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Intrepidation

Convicted terrorist to speak at UMass

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AMHERST, Mass. -- The University of Massachusetts-Amherst is planning to let a convicted terrorist give a speech at the school.

A convicted domestic terrorist whose scheduled speech at the University of Massachusetts was canceled has been reinvited to campus by a faculty group against the objections of school administration.

Raymond Levasseur of Waldo, Maine, a former leader of the United Freedom Front, is scheduled to speak at the university on Thursday night. The group was a violent anti-government group linked to more than 20 bombings along the east coast, including the Suffolk County courthouse back in 1976.

He and two co-defendants were also acquitted of attempting to overthrow the U.S. government in a high-profile trial in Springfield in 1989.

On Thursday, Levasseur will leave a Maine halfway house to speak despite the protests of the governor, the head of the school, and some police groups.

"I've brought all the pressure that I can bring to bear that is consistent with my role and the university's role, I have been clear that I think it's a bad idea," said Governor Deval Patrick.

The University of Massachusetts Amherst Libraries had originally invited Levasseur to speak at a forum on social unrest. The speech was canceled after objections from victims' families, and Gov. Deval Patrick. He was reinvited by a faculty group spearheaded by UMass Professor Sara Lennox.

Citing academic freedom, the school said there is not much they can do about the invitation.

"I think people should be allowed to speak their minds, and as college students, part of the education of society is how we feel about what people are telling us," said a student.

University officials said Tuesday they will allow the rescheduled speech in the interest of academic freedom, even though they find the invitation "repugnant" and won't allow state funds to be used.

"As a university, we defend the principles of free speech and of academic freedom. However, we deplore the example Levasseur sets for our students and the university community," UMass President Jack Wilson said in a statement.

"While we see no legitimate way to prevent this event from taking place, Chancellor (Robert) Holub and I have instructed that no sate funds be used to support this activity. We know that Gov. Patrick strongly supports us in this position," Wilson said in a separate statement released later Tuesday.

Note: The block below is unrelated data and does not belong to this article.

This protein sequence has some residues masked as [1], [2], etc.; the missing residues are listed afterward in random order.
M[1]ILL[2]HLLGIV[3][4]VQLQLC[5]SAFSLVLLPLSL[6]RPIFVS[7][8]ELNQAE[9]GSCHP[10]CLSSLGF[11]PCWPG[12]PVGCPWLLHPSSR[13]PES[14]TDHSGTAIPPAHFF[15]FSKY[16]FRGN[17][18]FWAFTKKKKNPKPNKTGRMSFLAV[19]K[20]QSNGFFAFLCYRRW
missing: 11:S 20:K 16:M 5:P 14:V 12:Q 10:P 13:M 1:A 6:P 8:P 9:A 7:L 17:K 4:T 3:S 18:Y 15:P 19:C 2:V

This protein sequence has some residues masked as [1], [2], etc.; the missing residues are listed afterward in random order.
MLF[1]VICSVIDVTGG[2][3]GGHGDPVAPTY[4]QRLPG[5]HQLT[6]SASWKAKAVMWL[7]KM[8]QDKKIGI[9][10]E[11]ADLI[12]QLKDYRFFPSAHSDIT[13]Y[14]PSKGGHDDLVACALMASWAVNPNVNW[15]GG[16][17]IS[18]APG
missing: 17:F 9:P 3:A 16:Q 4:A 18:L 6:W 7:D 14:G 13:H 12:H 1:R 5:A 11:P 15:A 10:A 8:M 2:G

Amy Lambiaso, a spokeswoman for the State Police Association of Massachusetts, said the organization may organize a protest.

The Massachusetts chapter of the American Civil Liberties Union, however, disagreed. The group praised efforts by students and faculty leaders to ensure that the speech goes forward "despite calls for censorship."

"Whatever you think of this particular speaker, his invitation to speak shouldn't be revoked because someone objects," said Carol Rose, executive director of ACLU of Massachusetts. "This situation is an important reminder that we must remain true to the principles of free speech and the marketplace of ideas -- even unpopular ideas -- upon which our state universities, and nation, were built."

Levasseur also came under fire when he helped organize an art exhibit at the University of Southern Maine in September 2006. Levasseur said at the time he does not think public universities should back down when pressured by corporations and police.

Levasseur did not immediately return messages left at his home Tuesday.

(Copyright © 2009 Sunbeam Television. The Associated Press contributed to this report. All Rights Reserved. This material may not be published, broadcast, rewritten, or redistributed.)

http://www1.whdh.com/news/articles/local/BO129218/

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Hmmm.

I am immediately left with two questions by the article.

1) What was this guy convicted of ? They mention an acquittal, but never substantiate the "convicted terrorist" language in the headline.

2) What does he plan to talk about? Revolution? It isn't clear at all.

It just leaves me without enough information to form an opinion.

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Whatever you think of this particular speaker, his invitation to speak shouldn't be revoked because someone objects," said Carol Rose, executive director of ACLU of Massachusetts. "This situation is an important reminder that we must remain true to the principles of free speech and the marketplace of ideas -- even unpopular ideas -- upon which our state universities, and nation, were built."

Good point there....

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Let him speak. I'm tired of the PC BS about offending people, be they liberal, conservative, muslim, christian, or whatever.

Chris

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Generally I'm with you guys, but the glaring omission of pertinent facts from the article bugs me.

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I agree camino.

but i thought it was gonna be something funny...if they just left out convicted, it could be any of the last several administrations. lol

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I'm sorta with Camino on this one, there's not a whole hell of a lot of information there for me to make a judgment on.

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